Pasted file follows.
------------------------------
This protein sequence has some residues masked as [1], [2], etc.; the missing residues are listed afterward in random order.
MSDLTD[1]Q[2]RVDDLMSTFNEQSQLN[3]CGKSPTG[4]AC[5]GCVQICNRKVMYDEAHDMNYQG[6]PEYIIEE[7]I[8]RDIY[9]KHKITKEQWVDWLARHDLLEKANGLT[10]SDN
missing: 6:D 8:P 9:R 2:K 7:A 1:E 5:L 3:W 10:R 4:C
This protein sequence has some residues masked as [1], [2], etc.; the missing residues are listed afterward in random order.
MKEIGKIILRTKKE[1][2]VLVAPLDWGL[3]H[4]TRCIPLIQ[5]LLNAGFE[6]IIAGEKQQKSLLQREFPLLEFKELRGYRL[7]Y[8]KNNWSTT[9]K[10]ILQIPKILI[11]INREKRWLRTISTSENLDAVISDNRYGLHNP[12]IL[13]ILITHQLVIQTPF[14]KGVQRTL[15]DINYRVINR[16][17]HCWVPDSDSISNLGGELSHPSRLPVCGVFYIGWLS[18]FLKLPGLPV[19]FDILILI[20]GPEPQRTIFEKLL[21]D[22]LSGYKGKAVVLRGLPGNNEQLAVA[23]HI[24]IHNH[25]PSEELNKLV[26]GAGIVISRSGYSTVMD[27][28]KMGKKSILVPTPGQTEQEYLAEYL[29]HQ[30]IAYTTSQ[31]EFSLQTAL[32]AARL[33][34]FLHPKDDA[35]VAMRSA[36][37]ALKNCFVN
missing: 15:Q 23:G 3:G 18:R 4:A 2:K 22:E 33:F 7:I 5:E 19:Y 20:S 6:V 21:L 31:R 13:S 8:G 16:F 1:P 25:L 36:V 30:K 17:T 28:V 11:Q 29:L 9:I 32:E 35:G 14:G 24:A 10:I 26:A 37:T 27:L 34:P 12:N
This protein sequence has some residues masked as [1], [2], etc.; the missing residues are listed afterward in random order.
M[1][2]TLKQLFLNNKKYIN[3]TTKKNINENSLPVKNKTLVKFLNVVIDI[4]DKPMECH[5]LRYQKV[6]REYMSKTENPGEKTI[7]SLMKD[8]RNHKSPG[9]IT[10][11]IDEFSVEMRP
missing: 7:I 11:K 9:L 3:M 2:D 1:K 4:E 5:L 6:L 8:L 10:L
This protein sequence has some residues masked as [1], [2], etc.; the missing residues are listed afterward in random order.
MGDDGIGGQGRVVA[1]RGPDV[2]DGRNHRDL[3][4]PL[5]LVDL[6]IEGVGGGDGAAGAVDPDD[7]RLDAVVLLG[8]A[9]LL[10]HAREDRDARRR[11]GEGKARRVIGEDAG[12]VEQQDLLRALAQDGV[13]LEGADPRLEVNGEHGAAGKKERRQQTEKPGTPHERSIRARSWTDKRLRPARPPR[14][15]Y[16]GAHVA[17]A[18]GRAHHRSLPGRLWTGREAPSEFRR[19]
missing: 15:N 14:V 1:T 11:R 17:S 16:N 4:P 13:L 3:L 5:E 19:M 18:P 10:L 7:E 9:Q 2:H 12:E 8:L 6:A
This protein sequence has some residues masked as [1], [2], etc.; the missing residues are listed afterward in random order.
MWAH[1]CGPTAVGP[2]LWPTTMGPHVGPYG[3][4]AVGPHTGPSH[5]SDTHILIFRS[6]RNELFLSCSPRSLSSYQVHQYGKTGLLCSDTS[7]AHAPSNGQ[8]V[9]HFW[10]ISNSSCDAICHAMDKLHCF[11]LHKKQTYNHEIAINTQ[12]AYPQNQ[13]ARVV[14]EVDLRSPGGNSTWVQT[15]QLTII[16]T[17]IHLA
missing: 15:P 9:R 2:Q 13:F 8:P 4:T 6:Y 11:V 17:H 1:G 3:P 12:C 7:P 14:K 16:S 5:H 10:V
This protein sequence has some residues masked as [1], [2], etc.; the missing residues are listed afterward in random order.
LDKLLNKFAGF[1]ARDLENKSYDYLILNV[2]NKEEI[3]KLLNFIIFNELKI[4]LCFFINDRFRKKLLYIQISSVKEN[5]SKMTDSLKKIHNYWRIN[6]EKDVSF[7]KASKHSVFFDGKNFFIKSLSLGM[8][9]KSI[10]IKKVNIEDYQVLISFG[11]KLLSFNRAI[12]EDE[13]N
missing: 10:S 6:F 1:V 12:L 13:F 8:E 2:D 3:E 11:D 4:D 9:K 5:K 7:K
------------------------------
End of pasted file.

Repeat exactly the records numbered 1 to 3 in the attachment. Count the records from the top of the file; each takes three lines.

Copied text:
This protein sequence has some residues masked as [1], [2], etc.; the missing residues are listed afterward in random order.
MSDLTD[1]Q[2]RVDDLMSTFNEQSQLN[3]CGKSPTG[4]AC[5]GCVQICNRKVMYDEAHDMNYQG[6]PEYIIEE[7]I[8]RDIY[9]KHKITKEQWVDWLARHDLLEKANGLT[10]SDN
missing: 6:D 8:P 9:R 2:K 7:A 1:E 5:L 3:W 10:R 4:C
This protein sequence has some residues masked as [1], [2], etc.; the missing residues are listed afterward in random order.
MKEIGKIILRTKKE[1][2]VLVAPLDWGL[3]H[4]TRCIPLIQ[5]LLNAGFE[6]IIAGEKQQKSLLQREFPLLEFKELRGYRL[7]Y[8]KNNWSTT[9]K[10]ILQIPKILI[11]INREKRWLRTISTSENLDAVISDNRYGLHNP[12]IL[13]ILITHQLVIQTPF[14]KGVQRTL[15]DINYRVINR[16][17]HCWVPDSDSISNLGGELSHPSRLPVCGVFYIGWLS[18]FLKLPGLPV[19]FDILILI[20]GPEPQRTIFEKLL[21]D[22]LSGYKGKAVVLRGLPGNNEQLAVA[23]HI[24]IHNH[25]PSEELNKLV[26]GAGIVISRSGYSTVMD[27][28]KMGKKSILVPTPGQTEQEYLAEYL[29]HQ[30]IAYTTSQ[31]EFSLQTAL[32]AARL[33][34]FLHPKDDA[35]VAMRSA[36][37]ALKNCFVN
missing: 15:Q 23:G 3:G 18:R 4:A 2:K 22:E 33:F 7:I 5:E 19:Y 20:S 6:V 21:L 31:R 13:S 8:G 16:F 1:P 25:L 36:V 30:K 17:T 28:V 11:Q 29:L 9:I 32:E 35:G 14:G 24:A 10:I 26:A 37:T 27:L 34:P 12:N
This protein sequence has some residues masked as [1], [2], etc.; the missing residues are listed afterward in random order.
M[1][2]TLKQLFLNNKKYIN[3]TTKKNINENSLPVKNKTLVKFLNVVIDI[4]DKPMECH[5]LRYQKV[6]REYMSKTENPGEKTI[7]SLMKD[8]RNHKSPG[9]IT[10][11]IDEFSVEMRP
missing: 7:I 11:K 9:L 3:M 2:D 1:K 4:E 5:L 6:L 8:L 10:L